The longer-term statewide economic effect of the COVID-19 pandemic remains to be measured and forecast but will no doubt impact Medicaid expansion funding. Prior to and after the Aug. 4 vote, Parson questioned where the funding for expanded Medicaid will come from in 2021 and beyond.

Looming in the near future are the statewide elections on Nov. 3, 2020, for governor, lieutenant governor, state senators, state legislators, attorney general, treasurer and state judges, all of which could in some way affect the implementation of expanded Medicaid and especially how it is funded. The next scheduled legislative session begins at noon on Wednesday, Jan. 6, 2021.

Support for Amendment 2 mostly came from urban areas in and around St. Louis, Kansas City, Springfield and Columbia. A coalition of more than 250 groups supported the amendment, including the Missouri Chamber of Commerce, Missouri Hospital Association, NAACP, AFL-CIO and AARP. 

Currently, Medicaid covers nearly all adults with income levels up to 138% of the federal poverty level, $17,236 per year for an individual and $28,676 for a family of three. But there are gaps in coverage for low-income people who work one or two jobs, make less than $18,000 as an individual or up to $36,000 as a family of four, and do not have health care coverage through their employer. The goal of the expansion is to close that gap.

Washington University in St. Louis supported Amendment 2. On its website, the university states that Medicaid expansion will provide healthcare to 230,000 Missourians and deliver $1 billion of Missourians’ tax dollars back to the state from Washington in terms by way of the 90% federal reimbursement.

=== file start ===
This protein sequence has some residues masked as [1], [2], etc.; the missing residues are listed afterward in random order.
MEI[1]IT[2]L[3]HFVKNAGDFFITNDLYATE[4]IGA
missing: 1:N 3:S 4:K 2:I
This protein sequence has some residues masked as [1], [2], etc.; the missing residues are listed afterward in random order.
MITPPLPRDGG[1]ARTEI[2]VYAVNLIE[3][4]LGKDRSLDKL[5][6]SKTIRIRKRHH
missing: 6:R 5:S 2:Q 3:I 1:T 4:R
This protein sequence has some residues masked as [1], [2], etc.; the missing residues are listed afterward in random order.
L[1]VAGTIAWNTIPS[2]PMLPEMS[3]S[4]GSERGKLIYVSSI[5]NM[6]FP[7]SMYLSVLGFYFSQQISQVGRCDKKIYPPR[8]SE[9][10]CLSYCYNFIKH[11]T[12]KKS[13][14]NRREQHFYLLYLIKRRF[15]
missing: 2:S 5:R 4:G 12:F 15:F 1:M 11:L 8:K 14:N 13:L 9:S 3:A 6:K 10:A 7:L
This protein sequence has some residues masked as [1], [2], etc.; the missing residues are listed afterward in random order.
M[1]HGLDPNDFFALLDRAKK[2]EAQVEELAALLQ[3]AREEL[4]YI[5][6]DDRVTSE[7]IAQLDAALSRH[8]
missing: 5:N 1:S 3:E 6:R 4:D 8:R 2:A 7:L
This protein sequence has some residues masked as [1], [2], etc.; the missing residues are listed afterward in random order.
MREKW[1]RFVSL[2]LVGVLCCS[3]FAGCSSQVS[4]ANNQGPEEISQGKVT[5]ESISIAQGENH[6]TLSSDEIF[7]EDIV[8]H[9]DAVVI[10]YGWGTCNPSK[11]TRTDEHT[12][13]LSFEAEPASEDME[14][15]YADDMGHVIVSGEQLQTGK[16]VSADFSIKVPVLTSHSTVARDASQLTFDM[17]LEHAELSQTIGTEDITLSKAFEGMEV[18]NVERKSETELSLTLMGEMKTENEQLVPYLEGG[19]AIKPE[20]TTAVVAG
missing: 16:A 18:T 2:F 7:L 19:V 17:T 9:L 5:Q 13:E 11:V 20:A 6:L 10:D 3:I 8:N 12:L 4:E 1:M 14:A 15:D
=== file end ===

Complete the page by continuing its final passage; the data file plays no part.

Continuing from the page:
The university’s webpage also states that economic output in Missouri will increase by $2.5 billion as a result of Amendment 2’s passage and 16,000 new jobs will be created. The Missouri Chamber of Commerce estimates those same numbers.

According to the Kaiser Family Foundation website, under the expansion authorized by Amendment 2, about 205,000 uninsured non-elderly Missouri adults now will be eligible for Medicaid.  Seventy-six percent of those are childless adults, a group historically excluded from eligibility. Nearly 8 in 10 are in a family with at least one worker. More than 3 in 4 are adults living in poverty. More than 7 in 10 are white, non-Hispanic. More than 3 in 10 are middle-aged and 17% are near-elderly and more likely to have substantial health needs. The foundation clarified that 98,000 uninsured, or nearly half, are women.

According to Washington University, 36,000 more African American Missourians will have access to health care as a result of Amendment 2.

The Kaiser Family Foundation is an independent national organization that uses policy analysis, polling and survey research to report on national health issues.